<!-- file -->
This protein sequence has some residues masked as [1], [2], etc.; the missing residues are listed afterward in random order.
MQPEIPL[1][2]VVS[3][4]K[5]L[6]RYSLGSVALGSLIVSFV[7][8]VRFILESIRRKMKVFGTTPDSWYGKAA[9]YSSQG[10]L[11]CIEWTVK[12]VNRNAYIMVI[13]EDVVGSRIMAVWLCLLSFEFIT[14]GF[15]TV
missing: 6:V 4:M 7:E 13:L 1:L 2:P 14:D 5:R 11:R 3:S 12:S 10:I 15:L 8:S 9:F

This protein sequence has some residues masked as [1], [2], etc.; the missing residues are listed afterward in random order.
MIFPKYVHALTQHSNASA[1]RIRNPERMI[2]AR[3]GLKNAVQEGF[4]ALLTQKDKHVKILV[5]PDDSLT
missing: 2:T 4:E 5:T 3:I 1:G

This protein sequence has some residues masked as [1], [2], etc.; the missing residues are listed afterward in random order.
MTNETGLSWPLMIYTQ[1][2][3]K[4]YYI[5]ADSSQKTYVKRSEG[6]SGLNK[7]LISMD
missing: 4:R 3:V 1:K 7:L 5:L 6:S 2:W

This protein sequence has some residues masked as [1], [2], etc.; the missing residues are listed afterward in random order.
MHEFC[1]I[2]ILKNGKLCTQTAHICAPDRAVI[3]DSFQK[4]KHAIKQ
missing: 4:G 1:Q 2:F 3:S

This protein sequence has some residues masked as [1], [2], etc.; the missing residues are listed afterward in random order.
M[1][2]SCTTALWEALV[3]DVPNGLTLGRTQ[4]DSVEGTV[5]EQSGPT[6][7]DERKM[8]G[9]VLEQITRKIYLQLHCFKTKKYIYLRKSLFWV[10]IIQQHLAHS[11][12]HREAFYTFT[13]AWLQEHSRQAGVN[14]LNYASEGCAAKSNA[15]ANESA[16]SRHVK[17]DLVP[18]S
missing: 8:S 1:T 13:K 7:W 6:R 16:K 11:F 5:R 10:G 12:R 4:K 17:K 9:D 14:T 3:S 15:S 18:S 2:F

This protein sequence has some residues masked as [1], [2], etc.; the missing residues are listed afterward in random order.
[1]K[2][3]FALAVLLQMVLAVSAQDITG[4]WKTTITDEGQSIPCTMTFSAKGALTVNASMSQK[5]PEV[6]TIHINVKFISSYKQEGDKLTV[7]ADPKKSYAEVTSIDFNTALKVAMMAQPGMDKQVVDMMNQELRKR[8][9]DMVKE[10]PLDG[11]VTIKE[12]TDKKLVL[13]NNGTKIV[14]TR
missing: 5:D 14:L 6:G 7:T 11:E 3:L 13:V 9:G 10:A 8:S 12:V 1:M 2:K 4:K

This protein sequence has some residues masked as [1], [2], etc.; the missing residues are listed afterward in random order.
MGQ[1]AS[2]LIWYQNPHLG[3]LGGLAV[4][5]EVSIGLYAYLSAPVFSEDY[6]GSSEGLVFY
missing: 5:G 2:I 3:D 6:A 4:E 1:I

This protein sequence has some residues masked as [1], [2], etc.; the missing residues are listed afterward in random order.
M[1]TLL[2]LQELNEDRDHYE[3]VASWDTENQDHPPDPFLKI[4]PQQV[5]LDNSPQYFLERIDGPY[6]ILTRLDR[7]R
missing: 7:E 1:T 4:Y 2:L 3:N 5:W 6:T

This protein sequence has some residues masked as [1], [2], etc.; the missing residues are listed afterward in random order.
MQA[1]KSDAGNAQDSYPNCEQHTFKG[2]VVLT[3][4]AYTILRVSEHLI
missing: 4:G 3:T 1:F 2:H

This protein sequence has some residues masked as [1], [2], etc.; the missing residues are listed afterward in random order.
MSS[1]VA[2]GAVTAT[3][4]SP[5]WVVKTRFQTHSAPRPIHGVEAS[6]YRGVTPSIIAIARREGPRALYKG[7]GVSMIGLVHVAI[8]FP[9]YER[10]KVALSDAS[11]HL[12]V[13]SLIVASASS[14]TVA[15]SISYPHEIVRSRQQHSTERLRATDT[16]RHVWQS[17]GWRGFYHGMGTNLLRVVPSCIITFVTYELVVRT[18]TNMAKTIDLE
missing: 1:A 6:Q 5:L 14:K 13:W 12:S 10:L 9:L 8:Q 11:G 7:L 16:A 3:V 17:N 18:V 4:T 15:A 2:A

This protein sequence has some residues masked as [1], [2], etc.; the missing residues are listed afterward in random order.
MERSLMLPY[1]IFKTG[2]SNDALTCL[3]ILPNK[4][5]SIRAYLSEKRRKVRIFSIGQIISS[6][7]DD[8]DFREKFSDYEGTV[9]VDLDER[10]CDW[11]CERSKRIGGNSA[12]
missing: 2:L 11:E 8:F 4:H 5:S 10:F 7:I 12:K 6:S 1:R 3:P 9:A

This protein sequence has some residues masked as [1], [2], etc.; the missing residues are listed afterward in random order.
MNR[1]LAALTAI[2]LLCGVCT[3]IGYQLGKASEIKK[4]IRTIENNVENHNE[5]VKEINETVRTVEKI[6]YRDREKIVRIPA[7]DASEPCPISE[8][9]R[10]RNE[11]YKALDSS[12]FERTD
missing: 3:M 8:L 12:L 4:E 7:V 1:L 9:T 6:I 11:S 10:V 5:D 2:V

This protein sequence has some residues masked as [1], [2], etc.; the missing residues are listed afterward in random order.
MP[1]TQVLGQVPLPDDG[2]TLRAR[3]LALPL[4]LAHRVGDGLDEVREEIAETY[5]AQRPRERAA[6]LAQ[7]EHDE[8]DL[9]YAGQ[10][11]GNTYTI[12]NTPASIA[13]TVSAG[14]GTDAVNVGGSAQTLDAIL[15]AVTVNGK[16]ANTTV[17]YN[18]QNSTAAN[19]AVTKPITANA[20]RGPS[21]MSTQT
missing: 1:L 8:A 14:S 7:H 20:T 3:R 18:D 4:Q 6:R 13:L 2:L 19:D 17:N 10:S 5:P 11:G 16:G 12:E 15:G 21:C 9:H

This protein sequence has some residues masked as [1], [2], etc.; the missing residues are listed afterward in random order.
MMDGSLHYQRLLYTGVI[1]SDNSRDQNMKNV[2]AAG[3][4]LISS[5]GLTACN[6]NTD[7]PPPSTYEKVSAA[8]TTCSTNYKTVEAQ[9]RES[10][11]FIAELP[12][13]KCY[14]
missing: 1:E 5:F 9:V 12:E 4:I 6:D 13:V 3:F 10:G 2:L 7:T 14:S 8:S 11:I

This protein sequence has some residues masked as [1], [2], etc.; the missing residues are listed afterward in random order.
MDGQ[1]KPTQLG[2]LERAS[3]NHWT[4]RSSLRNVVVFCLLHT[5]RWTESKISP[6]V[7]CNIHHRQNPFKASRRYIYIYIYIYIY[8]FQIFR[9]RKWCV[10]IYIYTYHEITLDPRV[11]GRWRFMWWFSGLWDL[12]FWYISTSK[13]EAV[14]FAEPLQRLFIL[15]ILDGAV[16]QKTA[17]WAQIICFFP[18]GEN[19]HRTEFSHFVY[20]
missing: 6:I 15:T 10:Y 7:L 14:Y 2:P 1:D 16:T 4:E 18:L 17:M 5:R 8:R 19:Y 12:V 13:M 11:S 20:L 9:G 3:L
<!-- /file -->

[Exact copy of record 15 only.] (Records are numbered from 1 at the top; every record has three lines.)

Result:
This protein sequence has some residues masked as [1], [2], etc.; the missing residues are listed afterward in random order.
MDGQ[1]KPTQLG[2]LERAS[3]NHWT[4]RSSLRNVVVFCLLHT[5]RWTESKISP[6]V[7]CNIHHRQNPFKASRRYIYIYIYIYIY[8]FQIFR[9]RKWCV[10]IYIYTYHEITLDPRV[11]GRWRFMWWFSGLWDL[12]FWYISTSK[13]EAV[14]FAEPLQRLFIL[15]ILDGAV[16]QKTA[17]WAQIICFFP[18]GEN[19]HRTEFSHFVY[20]
missing: 6:I 15:T 10:Y 7:L 14:Y 2:P 1:D 16:T 4:E 18:L 17:M 5:R 8:R 19:Y 12:V 13:M 11:S 20:L 9:G 3:L